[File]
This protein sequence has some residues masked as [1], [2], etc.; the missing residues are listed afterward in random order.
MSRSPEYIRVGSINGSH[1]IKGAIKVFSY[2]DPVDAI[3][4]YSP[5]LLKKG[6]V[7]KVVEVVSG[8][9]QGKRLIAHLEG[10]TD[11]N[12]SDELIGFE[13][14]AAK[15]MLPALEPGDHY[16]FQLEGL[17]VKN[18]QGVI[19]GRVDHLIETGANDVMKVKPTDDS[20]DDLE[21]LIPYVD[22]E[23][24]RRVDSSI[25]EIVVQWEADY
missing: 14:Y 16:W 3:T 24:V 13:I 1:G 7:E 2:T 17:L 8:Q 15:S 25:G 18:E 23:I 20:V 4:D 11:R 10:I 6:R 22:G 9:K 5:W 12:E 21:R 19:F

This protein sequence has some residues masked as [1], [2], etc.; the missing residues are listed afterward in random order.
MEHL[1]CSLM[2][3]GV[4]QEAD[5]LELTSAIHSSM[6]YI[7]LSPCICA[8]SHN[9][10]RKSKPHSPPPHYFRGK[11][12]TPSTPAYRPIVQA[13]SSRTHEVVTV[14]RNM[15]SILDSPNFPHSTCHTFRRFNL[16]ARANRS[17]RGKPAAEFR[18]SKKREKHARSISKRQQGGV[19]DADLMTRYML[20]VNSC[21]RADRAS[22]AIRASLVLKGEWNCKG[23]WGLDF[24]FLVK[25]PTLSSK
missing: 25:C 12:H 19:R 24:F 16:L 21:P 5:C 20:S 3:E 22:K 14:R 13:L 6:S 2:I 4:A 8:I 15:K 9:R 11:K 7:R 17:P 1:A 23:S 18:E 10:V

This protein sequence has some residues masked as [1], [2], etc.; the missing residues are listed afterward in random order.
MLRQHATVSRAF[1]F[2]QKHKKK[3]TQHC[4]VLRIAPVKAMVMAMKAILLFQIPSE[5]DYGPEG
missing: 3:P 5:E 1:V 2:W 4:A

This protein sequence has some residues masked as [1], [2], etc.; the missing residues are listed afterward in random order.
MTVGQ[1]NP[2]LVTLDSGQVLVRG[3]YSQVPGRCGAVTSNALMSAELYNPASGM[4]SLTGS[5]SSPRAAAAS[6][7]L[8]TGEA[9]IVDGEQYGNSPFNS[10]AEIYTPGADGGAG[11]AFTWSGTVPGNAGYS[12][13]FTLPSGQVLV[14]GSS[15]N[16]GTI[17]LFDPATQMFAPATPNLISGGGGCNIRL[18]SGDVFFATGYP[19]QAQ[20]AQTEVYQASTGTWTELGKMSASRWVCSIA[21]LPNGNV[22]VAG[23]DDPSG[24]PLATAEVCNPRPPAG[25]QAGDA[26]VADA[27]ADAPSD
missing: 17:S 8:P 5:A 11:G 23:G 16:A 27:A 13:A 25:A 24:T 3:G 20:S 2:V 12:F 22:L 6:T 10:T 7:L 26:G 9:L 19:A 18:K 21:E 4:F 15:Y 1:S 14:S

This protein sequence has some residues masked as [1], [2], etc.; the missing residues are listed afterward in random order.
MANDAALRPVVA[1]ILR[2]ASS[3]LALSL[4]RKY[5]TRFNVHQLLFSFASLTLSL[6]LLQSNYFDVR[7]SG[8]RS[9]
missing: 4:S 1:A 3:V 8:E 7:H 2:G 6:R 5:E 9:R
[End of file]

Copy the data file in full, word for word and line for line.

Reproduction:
This protein sequence has some residues masked as [1], [2], etc.; the missing residues are listed afterward in random order.
MSRSPEYIRVGSINGSH[1]IKGAIKVFSY[2]DPVDAI[3][4]YSP[5]LLKKG[6]V[7]KVVEVVSG[8][9]QGKRLIAHLEG[10]TD[11]N[12]SDELIGFE[13][14]AAK[15]MLPALEPGDHY[16]FQLEGL[17]VKN[18]QGVI[19]GRVDHLIETGANDVMKVKPTDDS[20]DDLE[21]LIPYVD[22]E[23][24]RRVDSSI[25]EIVVQWEADY
missing: 14:Y 16:W 3:T 24:V 13:I 1:G 7:E 2:T 17:L 8:Q 15:S 25:G 18:E 23:I 20:V 4:D 11:R 10:I 6:R 22:G 9:K 5:W 12:E 21:R 19:F

This protein sequence has some residues masked as [1], [2], etc.; the missing residues are listed afterward in random order.
MEHL[1]CSLM[2][3]GV[4]QEAD[5]LELTSAIHSSM[6]YI[7]LSPCICA[8]SHN[9][10]RKSKPHSPPPHYFRGK[11][12]TPSTPAYRPIVQA[13]SSRTHEVVTV[14]RNM[15]SILDSPNFPHSTCHTFRRFNL[16]ARANRS[17]RGKPAAEFR[18]SKKREKHARSISKRQQGGV[19]DADLMTRYML[20]VNSC[21]RADRAS[22]AIRASLVLKGEWNCKG[23]WGLDF[24]FLVK[25]PTLSSK
missing: 25:C 12:H 19:R 24:F 16:L 21:P 5:C 20:S 3:E 22:K 14:R 13:L 6:S 2:I 4:A 8:I 15:K 9:R 11:K 7:R 17:P 1:A 23:S 18:E 10:V

This protein sequence has some residues masked as [1], [2], etc.; the missing residues are listed afterward in random order.
MLRQHATVSRAF[1]F[2]QKHKKK[3]TQHC[4]VLRIAPVKAMVMAMKAILLFQIPSE[5]DYGPEG
missing: 3:P 5:E 1:V 2:W 4:A

This protein sequence has some residues masked as [1], [2], etc.; the missing residues are listed afterward in random order.
MTVGQ[1]NP[2]LVTLDSGQVLVRG[3]YSQVPGRCGAVTSNALMSAELYNPASGM[4]SLTGS[5]SSPRAAAAS[6][7]L[8]TGEA[9]IVDGEQYGNSPFNS[10]AEIYTPGADGGAG[11]AFTWSGTVPGNAGYS[12][13]FTLPSGQVLV[14]GSS[15]N[16]GTI[17]LFDPATQMFAPATPNLISGGGGCNIRL[18]SGDVFFATGYP[19]QAQ[20]AQTEVYQASTGTWTELGKMSASRWVCSIA[21]LPNGNV[22]VAG[23]DDPSG[24]PLATAEVCNPRPPAG[25]QAGDA[26]VADA[27]ADAPSD
missing: 17:S 8:P 5:A 11:G 23:G 16:A 27:A 13:A 25:A 24:T 3:G 20:S 2:V 12:F 22:L 6:T 10:T 7:L 26:G 9:L 19:A 18:K 21:E 4:F 15:Y 1:S 14:S

This protein sequence has some residues masked as [1], [2], etc.; the missing residues are listed afterward in random order.
MANDAALRPVVA[1]ILR[2]ASS[3]LALSL[4]RKY[5]TRFNVHQLLFSFASLTLSL[6]LLQSNYFDVR[7]SG[8]RS[9]
missing: 4:S 1:A 3:V 8:E 7:H 2:G 6:R 5:E 9:R